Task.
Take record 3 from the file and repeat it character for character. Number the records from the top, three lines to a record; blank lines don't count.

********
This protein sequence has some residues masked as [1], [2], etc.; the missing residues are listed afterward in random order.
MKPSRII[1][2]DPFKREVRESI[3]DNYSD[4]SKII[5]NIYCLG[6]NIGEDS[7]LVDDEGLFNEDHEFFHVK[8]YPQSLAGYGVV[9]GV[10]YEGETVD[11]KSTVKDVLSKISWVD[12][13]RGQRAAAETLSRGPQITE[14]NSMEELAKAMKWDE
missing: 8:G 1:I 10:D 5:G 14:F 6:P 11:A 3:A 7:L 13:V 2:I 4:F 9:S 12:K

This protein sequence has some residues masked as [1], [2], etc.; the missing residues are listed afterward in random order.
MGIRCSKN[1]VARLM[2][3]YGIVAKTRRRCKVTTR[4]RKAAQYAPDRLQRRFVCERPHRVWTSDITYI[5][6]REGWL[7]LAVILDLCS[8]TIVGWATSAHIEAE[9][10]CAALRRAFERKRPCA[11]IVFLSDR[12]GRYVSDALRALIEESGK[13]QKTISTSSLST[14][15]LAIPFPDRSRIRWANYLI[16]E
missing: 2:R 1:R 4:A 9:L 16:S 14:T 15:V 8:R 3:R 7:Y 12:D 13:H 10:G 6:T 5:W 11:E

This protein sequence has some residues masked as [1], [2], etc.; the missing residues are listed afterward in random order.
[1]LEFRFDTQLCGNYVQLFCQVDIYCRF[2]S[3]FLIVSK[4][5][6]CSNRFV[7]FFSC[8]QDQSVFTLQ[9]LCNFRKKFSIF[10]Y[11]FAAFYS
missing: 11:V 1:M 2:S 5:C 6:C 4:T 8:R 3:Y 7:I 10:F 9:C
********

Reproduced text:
This protein sequence has some residues masked as [1], [2], etc.; the missing residues are listed afterward in random order.
[1]LEFRFDTQLCGNYVQLFCQVDIYCRF[2]S[3]FLIVSK[4][5][6]CSNRFV[7]FFSC[8]QDQSVFTLQ[9]LCNFRKKFSIF[10]Y[11]FAAFYS
missing: 11:V 1:M 2:S 5:C 6:C 4:T 8:R 3:Y 7:I 10:F 9:C